Content That UNFORGETABLE2667 Likes

Content That UNFORGETABLE2667 Likes

UNFORGETABLE2667 (804 Views)

Joined Nov 16, '06. Posts: 11 (27% Liked) Likes: 4

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  • Apr 5 '08

    Have you ever wondered what the stress of nursing is doing to you? We know that stress causes cortisol levels to rise which raise our blood pressure, raise our blood sugar levels, increase our lipids, etc. Blah, Blah, Blah. The point of this article is not to teach you something you already learned in pathophysiology class.

    We know that high stress levels can cause weight gain and we know that obesity complicates every disease there is. Obesity has been linked to higher cases of breast cancer, etc. As nurses, we KNOW all this stuff.

    Let’s not go there right now. Instead the message of this article is to talk about the emotional price of high nursing-related stress in your life. Nursing stress is so unique. It’s practically impossible to explain to non-nurses…that’s for sure!

    How do you explain what it feels like to have your pager go off for two different patients at the same time? One is in severe pain and one is throwing up. Add to that scenario “a transport tech” arriving on the floor asking if your pre-surgical patient is ready to go to surgery because the anesthesiologist and surgeon are waiting downstairs. Yikes! You didn’t get the checklist done yet! Multiply that scenario several times an hour for 12+ hours at a time and you've got nursing stress.

    Nursing stress mounts so quickly that it leaves you speechless with friends and family. The thought of describing what you go through during your work day becomes so exhausting that you just don’t do it. You don’t tell your friends. You don’t tell your family. You may find yourself becoming emotionally shut down to a certain extent because you start to hold stuff in.

    Have you ever wondered, “Am I depressed and I don’t even know it?” You may find the answer to that question by examining what you do on your days off. After a brutally stressful day at work, it is not uncommon to hear a nurse describe her day off like this, “All morning, I could still hear my pager going off and the monitors too. I stayed in my pajamas until the afternoon. All I had energy to do was zone out on TV and eat.”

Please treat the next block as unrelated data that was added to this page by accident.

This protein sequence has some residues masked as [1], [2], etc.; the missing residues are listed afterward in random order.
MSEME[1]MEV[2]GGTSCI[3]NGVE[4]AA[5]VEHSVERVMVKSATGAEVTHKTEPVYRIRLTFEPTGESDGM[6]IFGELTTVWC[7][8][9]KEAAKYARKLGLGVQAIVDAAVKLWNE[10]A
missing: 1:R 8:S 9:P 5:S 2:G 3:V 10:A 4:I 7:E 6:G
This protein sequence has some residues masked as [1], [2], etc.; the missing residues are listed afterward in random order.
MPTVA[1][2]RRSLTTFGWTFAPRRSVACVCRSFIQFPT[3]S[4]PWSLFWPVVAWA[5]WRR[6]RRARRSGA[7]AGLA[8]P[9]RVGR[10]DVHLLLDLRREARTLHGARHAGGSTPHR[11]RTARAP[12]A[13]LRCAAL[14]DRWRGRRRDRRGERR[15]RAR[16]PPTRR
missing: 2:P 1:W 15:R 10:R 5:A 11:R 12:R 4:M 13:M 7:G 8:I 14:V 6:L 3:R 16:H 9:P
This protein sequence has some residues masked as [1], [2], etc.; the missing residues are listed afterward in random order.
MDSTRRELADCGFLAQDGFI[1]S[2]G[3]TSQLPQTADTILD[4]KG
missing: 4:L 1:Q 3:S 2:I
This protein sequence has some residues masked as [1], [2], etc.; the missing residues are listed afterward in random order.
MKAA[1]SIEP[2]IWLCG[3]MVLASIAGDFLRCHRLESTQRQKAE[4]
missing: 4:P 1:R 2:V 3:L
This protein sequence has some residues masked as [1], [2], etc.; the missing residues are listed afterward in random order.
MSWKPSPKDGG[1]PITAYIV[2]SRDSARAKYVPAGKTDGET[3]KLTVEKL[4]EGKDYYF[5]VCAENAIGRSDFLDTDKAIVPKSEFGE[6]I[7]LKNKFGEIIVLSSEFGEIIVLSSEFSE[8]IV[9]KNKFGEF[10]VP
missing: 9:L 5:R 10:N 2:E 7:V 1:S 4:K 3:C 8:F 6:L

It’s a matter of life and death to find healthy outlets for the nursing stress in your life!

    When the thought of picking up the phone and talking to a dear trusted friend to “relieve some pressure” becomes too much for you to handle, there may be a problem. Perhaps you used to refer to it as a “mental health” day, but when all your days off look like this, there may be a problem.

    In general, isolation (not talking, stuffing with food, not socializing) can be warning signs of too much nursing stress in your life. Beware of “shut down” mode.

    Conscious separation is a problem. Conscious unity is an answer.

    Here are some of the things that can work to combat nursing stress:

    *Talk about it. Talk to your fellow nurses, your charge nurse, your department director, your friends, your family, your mentors. If you don’t want to talk about details, at least talk about your feelings and what you plan on doing to change your circumstances.

    *Utilize mentors in your life. (spiritual, mental, emotional, physical, entrepreneurial)

    *Walk/hike with your spouse or friend regularly each week.

    *Participate in groups with similar interests as your. (Don’t just attend. Talk!) The power of a group cannot be underestimated.

    *Take advantage of nutritional vitamins and supplements.

    *Eat healthy snacks (remember low carbs/high fiber/high protein).

    *Watch your sugar intake (there are alternatives to high sugar coffee drinks!).

    *Blog on different subjects.

    *Join Online Nursing Forums and participate.

    *Write and journal.

    *Share your writing and journaling with people you trust.

    *Go on a 30 day Mental Cleanse (be extremely selective with what you “take in” mentally).

    A very wise woman once gave a speech to a group. She said that she had come to a turning point in her life and wanted to make a change. The single most important thing she did to change her life around was this: She started to “LIVE OUTLOUD”. She ended her silence.

    Nurses, if you do nothing else, start living outloud!



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